# Ballistic coefficient facts for kids

In ballistics, the **ballistic coefficient** (**BC**) of a bullet is a measure of its power to be stronger than air resistance in flight. A high BC means the bullet will slow down less. It will have more of its speed left when it reaches the target. BC depends on mass, diameter, and drag coefficient. Ballistic coefficients have units of pounds per square inch (lb/in²) or kilograms per square meter (kg/m²). BCs for bullets are normally stated in lb/in² by their manufacturers. It is so common that the measurements don't usually say lb/in². The values for BC can be as low as 0.12 and as high as 1.00 for commonly used bullets.

## Contents

## Bullet performance

A bullet with a high BC will travel farther than one with a low BC since it will keep its speed better, resist the wind better, and “shoot flatter” (see external ballistics).

When hunting with a rifle, a higher BC is good for several reasons. A higher BC results in a flatter flight. This makes the shooter less likely to miss the target because of the bullet dropping during flight. The shooter does not have to try to guess his distance from the game animal and then guess how much the bullet will drop before it hits the target area on the animal.

This difference in flight path becomes more important at longer distances. Sometimes, the difference between a bullet with a high BC and a low BC can result in a space of 1 foot (30 cm) at 550 yards (550 meters). A bullet with a high BC arrives at the target faster and with more energy than one with a low BC. Since the higher BC bullet gets to the target more quickly, it is also less affected by crosswinds (wind blowing in a different direction than the bullet travels).

### General trends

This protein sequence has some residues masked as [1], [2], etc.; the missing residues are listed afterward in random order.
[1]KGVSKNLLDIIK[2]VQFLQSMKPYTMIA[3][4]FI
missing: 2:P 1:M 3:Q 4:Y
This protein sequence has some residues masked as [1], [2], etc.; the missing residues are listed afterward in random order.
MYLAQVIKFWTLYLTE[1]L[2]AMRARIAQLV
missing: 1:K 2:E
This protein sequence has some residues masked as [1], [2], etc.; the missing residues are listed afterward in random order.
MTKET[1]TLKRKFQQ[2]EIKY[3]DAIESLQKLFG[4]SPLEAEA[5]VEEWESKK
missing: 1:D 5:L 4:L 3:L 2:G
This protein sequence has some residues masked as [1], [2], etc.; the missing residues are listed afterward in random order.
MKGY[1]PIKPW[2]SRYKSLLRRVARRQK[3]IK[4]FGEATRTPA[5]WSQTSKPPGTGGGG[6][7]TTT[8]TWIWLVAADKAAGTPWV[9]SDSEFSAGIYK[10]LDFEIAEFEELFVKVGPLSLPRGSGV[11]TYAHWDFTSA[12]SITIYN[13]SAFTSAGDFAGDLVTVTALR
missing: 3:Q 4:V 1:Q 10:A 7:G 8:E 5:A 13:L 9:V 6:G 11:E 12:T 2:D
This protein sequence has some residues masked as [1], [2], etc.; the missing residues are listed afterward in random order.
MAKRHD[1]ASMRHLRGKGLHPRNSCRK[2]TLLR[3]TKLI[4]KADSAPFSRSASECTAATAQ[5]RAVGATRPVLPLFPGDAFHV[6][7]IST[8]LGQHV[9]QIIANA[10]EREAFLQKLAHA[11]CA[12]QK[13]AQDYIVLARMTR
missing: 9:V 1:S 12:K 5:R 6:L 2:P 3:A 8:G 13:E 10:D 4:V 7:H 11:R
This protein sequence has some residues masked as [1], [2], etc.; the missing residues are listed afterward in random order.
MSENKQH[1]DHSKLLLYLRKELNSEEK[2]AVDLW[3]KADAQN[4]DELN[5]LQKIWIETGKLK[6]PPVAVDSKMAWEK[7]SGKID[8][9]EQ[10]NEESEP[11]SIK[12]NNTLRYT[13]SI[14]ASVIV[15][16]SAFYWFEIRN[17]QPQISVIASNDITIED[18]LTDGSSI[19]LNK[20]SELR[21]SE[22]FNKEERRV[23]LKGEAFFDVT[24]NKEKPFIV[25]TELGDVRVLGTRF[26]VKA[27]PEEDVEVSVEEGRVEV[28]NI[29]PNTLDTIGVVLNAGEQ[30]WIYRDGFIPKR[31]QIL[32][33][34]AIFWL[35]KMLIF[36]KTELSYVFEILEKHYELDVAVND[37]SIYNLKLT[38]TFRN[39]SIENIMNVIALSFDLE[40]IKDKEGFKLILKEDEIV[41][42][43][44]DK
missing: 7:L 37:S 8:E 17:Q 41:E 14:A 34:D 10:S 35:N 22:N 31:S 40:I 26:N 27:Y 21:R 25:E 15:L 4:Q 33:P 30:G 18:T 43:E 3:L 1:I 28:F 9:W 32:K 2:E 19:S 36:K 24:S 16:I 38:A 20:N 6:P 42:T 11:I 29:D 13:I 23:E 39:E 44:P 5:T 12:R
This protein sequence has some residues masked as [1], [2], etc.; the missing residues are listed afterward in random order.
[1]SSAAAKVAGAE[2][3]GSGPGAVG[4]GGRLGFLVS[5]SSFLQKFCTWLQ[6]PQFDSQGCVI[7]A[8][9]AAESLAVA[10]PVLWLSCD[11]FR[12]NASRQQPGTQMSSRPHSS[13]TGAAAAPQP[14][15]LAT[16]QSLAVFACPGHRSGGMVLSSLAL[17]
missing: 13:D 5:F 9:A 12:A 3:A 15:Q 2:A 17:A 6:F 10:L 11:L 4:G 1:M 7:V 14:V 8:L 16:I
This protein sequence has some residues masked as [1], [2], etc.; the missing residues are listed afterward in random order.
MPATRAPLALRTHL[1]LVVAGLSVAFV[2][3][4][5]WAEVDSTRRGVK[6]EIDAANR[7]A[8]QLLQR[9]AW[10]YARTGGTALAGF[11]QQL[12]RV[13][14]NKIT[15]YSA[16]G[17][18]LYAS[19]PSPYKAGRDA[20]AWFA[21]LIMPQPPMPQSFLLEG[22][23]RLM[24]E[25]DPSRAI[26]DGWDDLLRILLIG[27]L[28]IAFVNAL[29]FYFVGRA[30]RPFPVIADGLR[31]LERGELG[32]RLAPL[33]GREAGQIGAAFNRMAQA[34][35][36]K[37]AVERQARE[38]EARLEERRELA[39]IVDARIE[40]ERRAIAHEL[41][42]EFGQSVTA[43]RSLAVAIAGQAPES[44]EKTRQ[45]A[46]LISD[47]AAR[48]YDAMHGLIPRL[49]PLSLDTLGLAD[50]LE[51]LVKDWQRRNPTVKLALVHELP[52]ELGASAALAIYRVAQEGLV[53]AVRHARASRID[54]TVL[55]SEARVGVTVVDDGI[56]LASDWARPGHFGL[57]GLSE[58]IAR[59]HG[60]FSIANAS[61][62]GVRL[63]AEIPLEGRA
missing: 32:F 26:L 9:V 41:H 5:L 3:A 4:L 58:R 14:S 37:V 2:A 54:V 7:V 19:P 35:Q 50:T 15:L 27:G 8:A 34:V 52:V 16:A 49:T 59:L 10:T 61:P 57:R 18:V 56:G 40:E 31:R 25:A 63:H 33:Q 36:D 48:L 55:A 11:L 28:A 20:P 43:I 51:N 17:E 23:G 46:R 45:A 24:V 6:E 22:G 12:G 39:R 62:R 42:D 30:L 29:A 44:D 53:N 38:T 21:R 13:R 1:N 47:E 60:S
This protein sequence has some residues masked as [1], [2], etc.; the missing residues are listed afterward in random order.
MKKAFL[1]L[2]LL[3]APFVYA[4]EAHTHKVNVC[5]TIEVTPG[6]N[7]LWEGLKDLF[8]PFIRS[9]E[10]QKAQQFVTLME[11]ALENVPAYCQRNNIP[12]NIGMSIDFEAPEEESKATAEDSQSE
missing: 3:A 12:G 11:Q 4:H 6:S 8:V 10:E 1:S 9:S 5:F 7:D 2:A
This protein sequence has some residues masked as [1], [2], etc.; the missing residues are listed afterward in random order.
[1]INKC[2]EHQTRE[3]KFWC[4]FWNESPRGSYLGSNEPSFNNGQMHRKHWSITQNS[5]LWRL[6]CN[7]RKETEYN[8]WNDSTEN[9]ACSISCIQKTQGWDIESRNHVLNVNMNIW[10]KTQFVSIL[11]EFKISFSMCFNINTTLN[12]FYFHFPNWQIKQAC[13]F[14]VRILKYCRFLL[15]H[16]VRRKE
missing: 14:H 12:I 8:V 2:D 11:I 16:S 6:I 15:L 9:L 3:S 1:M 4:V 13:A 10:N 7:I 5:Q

Sporting bullets have BCs in the range of 0.12 to slightly over 1.00. The higher the number, the more aerodynamic the bullet is. Very-low-drag bullets with BCs ≥ 1.10 can be designed and made on special lathes. These special bullets often must

Bullet makers often offer several weights and types for a given size. Heavy-for-caliber pointed (spitzer) bullets with a boat tail design have high BCs. Lighter bullets with square tails and rounded or flat noses have lower BCs.

In the United States, hunting cartridges such as the .25-06 Remington (a 6.35 mm caliber), the .270 Winchester (a 6.8 mm caliber), and the .284 Winchester (a 7 mm caliber) are used when the hunter wants a bullet with a high BC. In the larger sizes, the .338 Lapua Magnum and the .50 BMG are popular with very high BC bullets for shooting beyond 1000 meters. They have very high BCs. Other choices in the larger size are the .375 and .408 Cheyenne Tactical and the .416 Barrett.

### Changes in bullet ballistic coefficients

Differences in air density in areas where the bullets are fired can affect the measurements. Therefore, Ballistic coefficients are not exact measurements; they are averages.

To find the correct BC (some scientists would call it drag coefficients), Doppler radar-measurements are required. The average person does not have this equipment. Weibel 1000e Doppler radars are used by governments, professional ballisticians, defense forces, and a few ammunition manufacturers to get exact real-world data on the flight behavior of bullets of interest.

Like any experiment, bullets are fired several times and measurements are taken and averaged. The results are then listed as that bullet's BC.

## Related pages

- External ballistics - The behavior of a projectile in flight.
- Trajectory of a projectile - Ballistic coefficient can be used to calculate the path of a projectile. The above page lacks any practical application of BC. BC is an easy way to account for air resistance.

## Freeware small arms ballistic coefficient calculators

There are free computer programs that can be used to calculate ballistic coefficients if other information is known.

## Images for kids

## See also

In Spanish: Coeficiente balístico para niños

*Kiddle Encyclopedia.*